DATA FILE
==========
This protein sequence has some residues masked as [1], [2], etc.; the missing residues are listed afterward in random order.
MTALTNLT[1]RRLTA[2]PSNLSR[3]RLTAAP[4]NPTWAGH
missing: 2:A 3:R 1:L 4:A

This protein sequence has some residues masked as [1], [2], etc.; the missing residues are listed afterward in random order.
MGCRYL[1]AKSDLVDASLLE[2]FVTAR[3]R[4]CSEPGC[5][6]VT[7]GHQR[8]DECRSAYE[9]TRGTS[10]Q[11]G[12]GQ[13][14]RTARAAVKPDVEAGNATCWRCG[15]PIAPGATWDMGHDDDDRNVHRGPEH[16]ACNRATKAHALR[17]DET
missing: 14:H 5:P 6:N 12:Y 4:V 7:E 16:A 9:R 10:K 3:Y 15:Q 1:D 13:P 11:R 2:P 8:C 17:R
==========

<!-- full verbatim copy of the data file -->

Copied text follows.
This protein sequence has some residues masked as [1], [2], etc.; the missing residues are listed afterward in random order.
MTALTNLT[1]RRLTA[2]PSNLSR[3]RLTAAP[4]NPTWAGH
missing: 2:A 3:R 1:L 4:A

This protein sequence has some residues masked as [1], [2], etc.; the missing residues are listed afterward in random order.
MGCRYL[1]AKSDLVDASLLE[2]FVTAR[3]R[4]CSEPGC[5][6]VT[7]GHQR[8]DECRSAYE[9]TRGTS[10]Q[11]G[12]GQ[13][14]RTARAAVKPDVEAGNATCWRCG[15]PIAPGATWDMGHDDDDRNVHRGPEH[16]ACNRATKAHALR[17]DET
missing: 14:H 5:P 6:N 12:Y 4:V 7:E 16:A 9:R 10:K 3:Y 15:Q 1:D 13:P 11:R 2:P 8:C 17:R